UK creates new green rules for government contracts

UK Government contracts, uk cop26
© Michael Sheridan

According to the changes, beginning 30 September, companies bidding for government contracts worth over £5 million must commit to Net Zero emissions by 2050

The new rules, implemented 30 September, come in ahead of COP26 – the global climate conference set to be hosted by the UK in November. The host country is expected to show a pragmatic and meaningful dedication to stopping climate change, while presenting solutions that could work.

The European Commission also recently published new policy missions, pushing for “climate resilience” by 2030. 

Government spends £290 billion a year on contracts

Chancellor of the Duchy of Lancaster Steve Barclay said: “Government spends £290billion a year on procurement and it’s right that we use this spending power to green the economy.”

The new rules will require a commitment to Net Zero by 2050, the reporting of emissions – from business travel to employee commuting. The push to decarbonise governmental supply chains include all central government departments, and non-departmental public bodies.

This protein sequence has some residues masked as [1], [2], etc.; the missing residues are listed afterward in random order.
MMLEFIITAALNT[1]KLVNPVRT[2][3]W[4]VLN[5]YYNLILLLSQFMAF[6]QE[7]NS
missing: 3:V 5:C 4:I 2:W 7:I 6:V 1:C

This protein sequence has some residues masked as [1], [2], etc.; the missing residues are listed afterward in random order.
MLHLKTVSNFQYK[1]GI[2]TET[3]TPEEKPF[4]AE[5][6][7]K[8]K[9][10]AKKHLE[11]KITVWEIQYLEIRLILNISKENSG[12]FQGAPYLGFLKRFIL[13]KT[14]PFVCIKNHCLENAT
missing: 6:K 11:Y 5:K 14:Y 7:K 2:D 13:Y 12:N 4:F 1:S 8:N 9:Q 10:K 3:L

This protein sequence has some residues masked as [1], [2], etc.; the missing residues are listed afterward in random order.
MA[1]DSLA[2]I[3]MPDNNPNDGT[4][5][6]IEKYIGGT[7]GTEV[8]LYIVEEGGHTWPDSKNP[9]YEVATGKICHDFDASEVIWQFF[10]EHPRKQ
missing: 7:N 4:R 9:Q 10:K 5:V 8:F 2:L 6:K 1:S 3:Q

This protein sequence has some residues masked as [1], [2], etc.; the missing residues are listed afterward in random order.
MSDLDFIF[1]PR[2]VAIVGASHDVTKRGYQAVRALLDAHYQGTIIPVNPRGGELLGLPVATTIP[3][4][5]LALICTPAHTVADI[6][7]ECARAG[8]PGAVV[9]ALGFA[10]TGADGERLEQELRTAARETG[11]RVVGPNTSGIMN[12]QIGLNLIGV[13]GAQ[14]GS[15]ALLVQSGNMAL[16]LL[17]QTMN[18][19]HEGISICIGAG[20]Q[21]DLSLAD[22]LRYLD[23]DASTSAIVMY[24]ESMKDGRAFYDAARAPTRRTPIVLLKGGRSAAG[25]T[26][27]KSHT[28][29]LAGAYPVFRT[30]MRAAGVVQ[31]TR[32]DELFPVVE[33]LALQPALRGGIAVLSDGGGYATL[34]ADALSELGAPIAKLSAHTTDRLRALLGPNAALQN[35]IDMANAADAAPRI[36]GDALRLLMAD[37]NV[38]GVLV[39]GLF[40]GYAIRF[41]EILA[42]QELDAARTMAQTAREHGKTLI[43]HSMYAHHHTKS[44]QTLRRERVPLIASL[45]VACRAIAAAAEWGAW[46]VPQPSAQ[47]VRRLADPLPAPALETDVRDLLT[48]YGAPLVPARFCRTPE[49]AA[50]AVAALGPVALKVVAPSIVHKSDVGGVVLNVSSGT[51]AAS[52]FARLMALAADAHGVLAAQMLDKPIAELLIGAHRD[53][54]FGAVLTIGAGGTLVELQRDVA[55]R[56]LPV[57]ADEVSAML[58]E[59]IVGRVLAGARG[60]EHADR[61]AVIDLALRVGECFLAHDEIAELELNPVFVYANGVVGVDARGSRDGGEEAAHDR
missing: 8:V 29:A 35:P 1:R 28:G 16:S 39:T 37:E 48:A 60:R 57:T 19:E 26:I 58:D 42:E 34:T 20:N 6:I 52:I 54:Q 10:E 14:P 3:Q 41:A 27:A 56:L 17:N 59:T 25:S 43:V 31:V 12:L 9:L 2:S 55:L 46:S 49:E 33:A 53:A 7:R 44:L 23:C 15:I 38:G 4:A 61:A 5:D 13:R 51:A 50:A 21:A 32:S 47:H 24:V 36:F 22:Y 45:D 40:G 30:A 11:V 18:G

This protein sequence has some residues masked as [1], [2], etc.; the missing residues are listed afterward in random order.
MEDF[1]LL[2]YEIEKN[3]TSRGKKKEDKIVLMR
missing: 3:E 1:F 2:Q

Andrew Griffith, UK Net Zero Business COP Champion, said: “The message to businesses is clear – engaging on net zero is no longer an option but a necessity from today, with businesses large and small now needing firm climate plans and commitments in place to supply major government contracts.”

Keeping an eye on competition

However, 95% of renewable energy capacity happens in the world’s richest countries. This issue means that decarbonisation will be significantly more difficult in Global South regions.

“The divide between early and late decarbonizers threatens to become exacerbated in the coming years, with early movers in renewables R&D and production accruing clear economic benefits, in part in terms of job creation,” said Laima Eicke, a researcher on the renewable sources study.

“Late decarbonizers, by contrast, face significantly higher transformation risks over the coming ten years, including potentially lower industrial competitiveness and a higher risk of economic instability.”


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